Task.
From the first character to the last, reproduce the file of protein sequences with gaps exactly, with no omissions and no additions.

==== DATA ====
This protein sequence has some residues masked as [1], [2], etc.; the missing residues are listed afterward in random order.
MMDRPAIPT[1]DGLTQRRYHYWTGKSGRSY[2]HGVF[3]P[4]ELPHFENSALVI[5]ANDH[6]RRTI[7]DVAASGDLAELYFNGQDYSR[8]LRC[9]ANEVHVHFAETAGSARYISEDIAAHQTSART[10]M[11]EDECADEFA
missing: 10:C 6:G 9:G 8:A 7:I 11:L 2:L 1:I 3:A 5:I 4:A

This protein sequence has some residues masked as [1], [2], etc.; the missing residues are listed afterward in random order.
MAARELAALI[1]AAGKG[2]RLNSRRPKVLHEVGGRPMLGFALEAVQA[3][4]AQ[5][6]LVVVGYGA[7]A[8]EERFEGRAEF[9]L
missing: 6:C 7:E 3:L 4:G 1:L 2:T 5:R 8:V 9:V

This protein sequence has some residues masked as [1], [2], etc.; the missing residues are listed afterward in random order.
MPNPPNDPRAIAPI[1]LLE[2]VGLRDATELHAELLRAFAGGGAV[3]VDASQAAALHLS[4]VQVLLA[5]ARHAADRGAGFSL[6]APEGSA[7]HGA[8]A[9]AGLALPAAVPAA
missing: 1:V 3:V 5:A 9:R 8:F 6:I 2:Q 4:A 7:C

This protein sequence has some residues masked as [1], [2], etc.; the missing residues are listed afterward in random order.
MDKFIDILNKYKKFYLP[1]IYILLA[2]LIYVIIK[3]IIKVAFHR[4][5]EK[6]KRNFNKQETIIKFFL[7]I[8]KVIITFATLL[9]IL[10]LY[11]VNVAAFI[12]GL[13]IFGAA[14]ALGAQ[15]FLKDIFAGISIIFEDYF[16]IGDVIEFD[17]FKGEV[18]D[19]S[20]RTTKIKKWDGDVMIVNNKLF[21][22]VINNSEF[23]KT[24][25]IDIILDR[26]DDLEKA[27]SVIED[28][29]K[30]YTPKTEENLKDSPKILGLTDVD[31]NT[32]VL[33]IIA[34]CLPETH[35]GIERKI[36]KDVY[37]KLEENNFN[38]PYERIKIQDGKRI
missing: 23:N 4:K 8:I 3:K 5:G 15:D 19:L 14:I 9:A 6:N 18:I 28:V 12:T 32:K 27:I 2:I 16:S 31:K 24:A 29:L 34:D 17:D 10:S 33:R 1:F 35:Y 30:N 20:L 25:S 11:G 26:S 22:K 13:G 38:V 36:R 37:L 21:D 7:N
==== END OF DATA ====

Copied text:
This protein sequence has some residues masked as [1], [2], etc.; the missing residues are listed afterward in random order.
MMDRPAIPT[1]DGLTQRRYHYWTGKSGRSY[2]HGVF[3]P[4]ELPHFENSALVI[5]ANDH[6]RRTI[7]DVAASGDLAELYFNGQDYSR[8]LRC[9]ANEVHVHFAETAGSARYISEDIAAHQTSART[10]M[11]EDECADEFA
missing: 10:C 6:G 9:G 8:A 7:I 11:L 2:L 1:I 3:A 5:I 4:A

This protein sequence has some residues masked as [1], [2], etc.; the missing residues are listed afterward in random order.
MAARELAALI[1]AAGKG[2]RLNSRRPKVLHEVGGRPMLGFALEAVQA[3][4]AQ[5][6]LVVVGYGA[7]A[8]EERFEGRAEF[9]L
missing: 6:C 7:E 3:L 4:G 1:L 2:T 5:R 8:V 9:V

This protein sequence has some residues masked as [1], [2], etc.; the missing residues are listed afterward in random order.
MPNPPNDPRAIAPI[1]LLE[2]VGLRDATELHAELLRAFAGGGAV[3]VDASQAAALHLS[4]VQVLLA[5]ARHAADRGAGFSL[6]APEGSA[7]HGA[8]A[9]AGLALPAAVPAA
missing: 1:V 3:V 5:A 9:R 8:F 6:I 2:Q 4:A 7:C

This protein sequence has some residues masked as [1], [2], etc.; the missing residues are listed afterward in random order.
MDKFIDILNKYKKFYLP[1]IYILLA[2]LIYVIIK[3]IIKVAFHR[4][5]EK[6]KRNFNKQETIIKFFL[7]I[8]KVIITFATLL[9]IL[10]LY[11]VNVAAFI[12]GL[13]IFGAA[14]ALGAQ[15]FLKDIFAGISIIFEDYF[16]IGDVIEFD[17]FKGEV[18]D[19]S[20]RTTKIKKWDGDVMIVNNKLF[21][22]VINNSEF[23]KT[24][25]IDIILDR[26]DDLEKA[27]SVIED[28][29]K[30]YTPKTEENLKDSPKILGLTDVD[31]NT[32]VL[33]IIA[34]CLPETH[35]GIERKI[36]KDVY[37]KLEENNFN[38]PYERIKIQDGKRI
missing: 23:N 4:K 8:I 3:K 5:G 15:D 19:L 14:I 9:A 6:N 18:I 28:V 12:T 32:K 27:I 2:I 16:S 31:K 24:A 29:L 34:D 17:D 10:S 33:R 1:F 35:Y 30:N 20:L 25:S 11:G 26:S 22:K 13:G 38:V 36:R 37:L 21:D 7:N